ACADA

Friday, 31 August 2012

Experience of Nigerian students studying abroad


Sunkanmi Ogunade, ACADA Rep in Malaysia
The quest for foreign education is on the increase despite the huge cost of financing such ventures. This quest has made the United Kingdom, USA, Ghana and Benin Republic choice destinations for Nigerians who desire to school abroad.
According to a recently published research by the British Council, it was predicted that the number of Nigerian students in the UK would have risen from just 2,800 in 2007, to 30,000 by 2015, while it is on record that 246 billion naira fuels the UK education sector.
But despite all the difficulties encountered in acquiring foreign education, many Nigerians still don’t have it easy as they are faced with numerous challenges, chief of which is racism.
Quadlife sought to know from Nigerian students schooling abroad what they have to endure in pursuit of their education as most foreign study agencies don’t place on their advert pages the ugly stories of racism, stomach churning bills and tax.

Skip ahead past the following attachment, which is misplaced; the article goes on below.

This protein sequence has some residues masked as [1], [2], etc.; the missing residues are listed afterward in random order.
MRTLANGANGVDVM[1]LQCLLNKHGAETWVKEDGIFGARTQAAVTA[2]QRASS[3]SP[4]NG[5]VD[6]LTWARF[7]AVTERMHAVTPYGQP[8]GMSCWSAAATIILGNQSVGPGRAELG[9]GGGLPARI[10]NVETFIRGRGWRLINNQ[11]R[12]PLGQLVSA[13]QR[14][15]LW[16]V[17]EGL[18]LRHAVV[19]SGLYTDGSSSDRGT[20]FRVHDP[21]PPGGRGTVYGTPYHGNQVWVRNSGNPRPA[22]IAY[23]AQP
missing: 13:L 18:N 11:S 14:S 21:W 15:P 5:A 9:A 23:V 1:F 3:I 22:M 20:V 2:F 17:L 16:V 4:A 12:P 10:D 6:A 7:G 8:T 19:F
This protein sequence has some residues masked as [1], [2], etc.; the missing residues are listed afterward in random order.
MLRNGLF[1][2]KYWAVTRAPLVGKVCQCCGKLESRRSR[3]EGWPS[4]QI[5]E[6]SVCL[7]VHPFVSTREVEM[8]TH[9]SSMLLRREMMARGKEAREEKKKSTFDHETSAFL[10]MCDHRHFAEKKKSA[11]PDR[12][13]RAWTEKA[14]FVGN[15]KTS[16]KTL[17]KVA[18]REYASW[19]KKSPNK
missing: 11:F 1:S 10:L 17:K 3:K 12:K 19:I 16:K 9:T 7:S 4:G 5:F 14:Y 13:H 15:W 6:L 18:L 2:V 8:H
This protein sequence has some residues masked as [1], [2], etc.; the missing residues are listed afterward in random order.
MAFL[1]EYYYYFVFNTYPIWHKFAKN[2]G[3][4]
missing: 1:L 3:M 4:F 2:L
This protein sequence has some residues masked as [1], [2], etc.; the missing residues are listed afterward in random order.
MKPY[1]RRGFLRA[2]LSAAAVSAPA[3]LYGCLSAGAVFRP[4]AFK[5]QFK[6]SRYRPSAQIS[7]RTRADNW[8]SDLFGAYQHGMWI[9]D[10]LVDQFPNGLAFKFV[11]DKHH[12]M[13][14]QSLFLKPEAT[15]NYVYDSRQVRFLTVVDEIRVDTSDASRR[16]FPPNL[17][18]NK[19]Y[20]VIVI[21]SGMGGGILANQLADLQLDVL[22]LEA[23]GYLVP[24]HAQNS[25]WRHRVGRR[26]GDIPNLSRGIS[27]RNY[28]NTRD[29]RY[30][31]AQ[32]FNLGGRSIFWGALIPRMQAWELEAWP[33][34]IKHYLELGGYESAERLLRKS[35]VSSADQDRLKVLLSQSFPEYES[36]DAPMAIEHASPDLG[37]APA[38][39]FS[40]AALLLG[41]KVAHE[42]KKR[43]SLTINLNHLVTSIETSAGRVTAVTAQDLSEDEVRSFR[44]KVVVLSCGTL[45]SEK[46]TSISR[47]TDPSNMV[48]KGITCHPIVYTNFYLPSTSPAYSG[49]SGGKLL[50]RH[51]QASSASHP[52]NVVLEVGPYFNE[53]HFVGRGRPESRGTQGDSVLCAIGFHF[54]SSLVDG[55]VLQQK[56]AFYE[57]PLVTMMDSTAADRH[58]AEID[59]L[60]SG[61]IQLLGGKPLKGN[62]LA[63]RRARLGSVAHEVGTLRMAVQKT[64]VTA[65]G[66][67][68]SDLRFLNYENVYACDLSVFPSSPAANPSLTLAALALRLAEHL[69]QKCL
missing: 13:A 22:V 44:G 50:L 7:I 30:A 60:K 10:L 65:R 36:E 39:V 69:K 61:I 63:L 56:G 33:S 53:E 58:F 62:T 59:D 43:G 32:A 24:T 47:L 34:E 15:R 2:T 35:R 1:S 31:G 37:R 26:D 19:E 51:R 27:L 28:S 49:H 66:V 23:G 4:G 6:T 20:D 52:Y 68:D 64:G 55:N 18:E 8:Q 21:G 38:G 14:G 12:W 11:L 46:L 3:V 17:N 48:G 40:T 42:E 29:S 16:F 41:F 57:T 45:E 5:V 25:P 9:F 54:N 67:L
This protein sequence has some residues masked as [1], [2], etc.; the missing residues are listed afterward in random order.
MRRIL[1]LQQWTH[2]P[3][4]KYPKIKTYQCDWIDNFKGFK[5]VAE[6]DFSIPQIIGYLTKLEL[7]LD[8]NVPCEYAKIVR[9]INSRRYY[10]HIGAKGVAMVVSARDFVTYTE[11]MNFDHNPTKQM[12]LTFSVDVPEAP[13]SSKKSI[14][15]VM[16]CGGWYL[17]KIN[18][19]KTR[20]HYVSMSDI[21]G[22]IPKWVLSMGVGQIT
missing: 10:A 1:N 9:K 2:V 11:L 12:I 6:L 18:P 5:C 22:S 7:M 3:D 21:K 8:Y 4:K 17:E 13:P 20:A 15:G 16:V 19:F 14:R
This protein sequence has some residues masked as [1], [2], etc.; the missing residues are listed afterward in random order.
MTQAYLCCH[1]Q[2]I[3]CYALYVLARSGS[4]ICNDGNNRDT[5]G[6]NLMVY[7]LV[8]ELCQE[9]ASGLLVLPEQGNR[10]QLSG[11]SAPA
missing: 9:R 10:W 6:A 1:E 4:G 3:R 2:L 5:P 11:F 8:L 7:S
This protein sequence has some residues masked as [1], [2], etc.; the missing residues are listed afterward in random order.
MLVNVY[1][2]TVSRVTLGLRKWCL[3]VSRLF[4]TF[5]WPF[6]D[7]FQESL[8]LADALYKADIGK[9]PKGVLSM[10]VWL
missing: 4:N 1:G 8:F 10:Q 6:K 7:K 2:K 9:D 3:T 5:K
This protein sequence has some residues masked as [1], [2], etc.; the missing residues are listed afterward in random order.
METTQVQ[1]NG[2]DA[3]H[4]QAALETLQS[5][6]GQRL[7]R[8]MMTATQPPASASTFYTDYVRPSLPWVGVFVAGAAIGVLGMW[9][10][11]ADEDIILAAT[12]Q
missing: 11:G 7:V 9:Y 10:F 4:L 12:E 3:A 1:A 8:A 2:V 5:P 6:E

Recounting his most unforgettable racism encounter, Donald Tombia, a student in the UK, said: “I was out with my friend and we were in a bus when an elderly white woman that I was seated beside suddenly shifted. I was baffled because the way she did it made it look like I was smelling, a thief or suicide bomber. I ignored her and started speaking pidgin with my friend when, to my surprise, she sighed and asked us to speak English.
“I still ignored her and continued talking with my friend in pidgin, then she blurted: ‘you think you blacks are smart, you come into my country to further your education and plant yourselves in here.’ She said a lot of humiliating stuff, to the extent of insulting my forefathers. It took the intervention of a Ghanaian lady to pacify me.”
Referring to the high taxes that one has to pay, Tombia said he would prefer to come back to Nigeria rather than stay back and work in the UK.
“This is because of the wealth creation opportunities as when you work in the UK, you have the tax, health bills, accommodation bills, light, gas, transport and all sorts of bills to pay. It gets to a point where you are just able to afford your clothes and food.”
For Ken, the racism encounter almost cost him his life as the traffic warden on duty didn’t care that he hadn’t yet crossed the road. “I had to go get something and I think there was an accident on the road and there was this warden controlling the traffic. Two white guys were in front of me and we wanted to cross the road.

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